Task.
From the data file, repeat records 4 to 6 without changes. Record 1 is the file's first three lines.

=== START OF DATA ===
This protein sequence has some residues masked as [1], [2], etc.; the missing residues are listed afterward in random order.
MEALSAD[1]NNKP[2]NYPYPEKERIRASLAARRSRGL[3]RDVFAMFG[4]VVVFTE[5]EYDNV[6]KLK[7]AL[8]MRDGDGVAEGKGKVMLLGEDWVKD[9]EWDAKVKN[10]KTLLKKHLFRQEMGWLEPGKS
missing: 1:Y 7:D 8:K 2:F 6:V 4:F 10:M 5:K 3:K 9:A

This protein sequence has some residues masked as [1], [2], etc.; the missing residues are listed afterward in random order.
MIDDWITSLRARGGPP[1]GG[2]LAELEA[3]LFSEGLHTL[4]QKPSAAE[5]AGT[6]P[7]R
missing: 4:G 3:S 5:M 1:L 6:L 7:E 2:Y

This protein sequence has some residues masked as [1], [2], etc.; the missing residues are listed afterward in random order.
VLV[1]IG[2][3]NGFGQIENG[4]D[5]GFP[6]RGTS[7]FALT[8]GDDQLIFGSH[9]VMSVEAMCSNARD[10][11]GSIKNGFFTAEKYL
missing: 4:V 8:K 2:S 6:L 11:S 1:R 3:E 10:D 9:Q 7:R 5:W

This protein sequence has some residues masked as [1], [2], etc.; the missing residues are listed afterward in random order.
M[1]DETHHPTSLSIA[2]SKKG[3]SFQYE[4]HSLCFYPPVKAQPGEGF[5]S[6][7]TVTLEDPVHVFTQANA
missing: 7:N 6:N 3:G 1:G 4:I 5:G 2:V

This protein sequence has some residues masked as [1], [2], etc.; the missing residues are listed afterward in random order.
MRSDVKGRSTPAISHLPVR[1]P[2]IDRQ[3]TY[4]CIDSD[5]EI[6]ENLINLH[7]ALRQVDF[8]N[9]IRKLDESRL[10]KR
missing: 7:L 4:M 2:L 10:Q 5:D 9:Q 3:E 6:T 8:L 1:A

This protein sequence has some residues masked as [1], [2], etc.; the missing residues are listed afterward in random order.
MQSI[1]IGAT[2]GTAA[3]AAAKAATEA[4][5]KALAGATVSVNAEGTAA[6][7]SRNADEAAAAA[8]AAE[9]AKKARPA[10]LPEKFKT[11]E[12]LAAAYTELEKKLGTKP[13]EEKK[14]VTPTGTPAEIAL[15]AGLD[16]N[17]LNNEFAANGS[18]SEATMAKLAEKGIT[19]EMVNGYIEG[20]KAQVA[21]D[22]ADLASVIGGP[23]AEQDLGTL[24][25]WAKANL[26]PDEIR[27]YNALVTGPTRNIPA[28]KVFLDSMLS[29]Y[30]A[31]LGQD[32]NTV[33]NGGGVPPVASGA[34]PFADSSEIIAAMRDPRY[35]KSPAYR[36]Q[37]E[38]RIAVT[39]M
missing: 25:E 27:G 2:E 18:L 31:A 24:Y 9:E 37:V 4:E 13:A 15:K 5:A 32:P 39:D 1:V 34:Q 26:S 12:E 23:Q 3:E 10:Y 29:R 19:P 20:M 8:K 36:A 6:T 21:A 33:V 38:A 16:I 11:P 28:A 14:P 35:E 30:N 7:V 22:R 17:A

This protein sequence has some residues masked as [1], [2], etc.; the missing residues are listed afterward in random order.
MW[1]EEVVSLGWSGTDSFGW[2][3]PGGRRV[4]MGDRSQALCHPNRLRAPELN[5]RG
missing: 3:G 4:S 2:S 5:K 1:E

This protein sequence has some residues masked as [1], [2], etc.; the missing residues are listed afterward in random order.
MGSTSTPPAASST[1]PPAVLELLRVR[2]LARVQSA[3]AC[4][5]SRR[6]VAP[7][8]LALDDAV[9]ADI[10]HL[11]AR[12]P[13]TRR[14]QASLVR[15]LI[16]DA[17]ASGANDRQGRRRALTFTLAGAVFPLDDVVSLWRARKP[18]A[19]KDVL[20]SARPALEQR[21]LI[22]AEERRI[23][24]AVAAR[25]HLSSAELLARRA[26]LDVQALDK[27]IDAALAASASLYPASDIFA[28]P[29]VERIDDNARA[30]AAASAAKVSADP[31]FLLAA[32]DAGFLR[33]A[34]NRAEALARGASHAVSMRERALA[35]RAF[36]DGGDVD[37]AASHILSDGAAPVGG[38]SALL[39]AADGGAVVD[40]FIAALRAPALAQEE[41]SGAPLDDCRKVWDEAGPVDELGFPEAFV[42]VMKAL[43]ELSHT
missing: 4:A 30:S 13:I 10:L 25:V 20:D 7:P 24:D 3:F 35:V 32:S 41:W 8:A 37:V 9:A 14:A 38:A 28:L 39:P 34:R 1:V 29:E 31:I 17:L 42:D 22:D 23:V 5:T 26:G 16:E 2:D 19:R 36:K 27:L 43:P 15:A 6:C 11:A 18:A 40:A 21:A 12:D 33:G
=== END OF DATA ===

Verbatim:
This protein sequence has some residues masked as [1], [2], etc.; the missing residues are listed afterward in random order.
M[1]DETHHPTSLSIA[2]SKKG[3]SFQYE[4]HSLCFYPPVKAQPGEGF[5]S[6][7]TVTLEDPVHVFTQANA
missing: 7:N 6:N 3:G 1:G 4:I 5:G 2:V

This protein sequence has some residues masked as [1], [2], etc.; the missing residues are listed afterward in random order.
MRSDVKGRSTPAISHLPVR[1]P[2]IDRQ[3]TY[4]CIDSD[5]EI[6]ENLINLH[7]ALRQVDF[8]N[9]IRKLDESRL[10]KR
missing: 7:L 4:M 2:L 10:Q 5:D 9:Q 3:E 6:T 8:L 1:A

This protein sequence has some residues masked as [1], [2], etc.; the missing residues are listed afterward in random order.
MQSI[1]IGAT[2]GTAA[3]AAAKAATEA[4][5]KALAGATVSVNAEGTAA[6][7]SRNADEAAAAA[8]AAE[9]AKKARPA[10]LPEKFKT[11]E[12]LAAAYTELEKKLGTKP[13]EEKK[14]VTPTGTPAEIAL[15]AGLD[16]N[17]LNNEFAANGS[18]SEATMAKLAEKGIT[19]EMVNGYIEG[20]KAQVA[21]D[22]ADLASVIGGP[23]AEQDLGTL[24][25]WAKANL[26]PDEIR[27]YNALVTGPTRNIPA[28]KVFLDSMLS[29]Y[30]A[31]LGQD[32]NTV[33]NGGGVPPVASGA[34]PFADSSEIIAAMRDPRY[35]KSPAYR[36]Q[37]E[38]RIAVT[39]M
missing: 25:E 27:G 2:E 18:L 31:A 24:Y 9:E 37:V 4:E 13:A 15:K 5:A 32:P 39:D 1:V 34:Q 26:S 12:E 23:Q 3:E 10:Y 29:R 19:P 20:M 8:K 36:A 6:T 21:A 33:V 38:A 16:I 11:P 28:A 14:P 35:E 30:N 7:V 22:R 17:A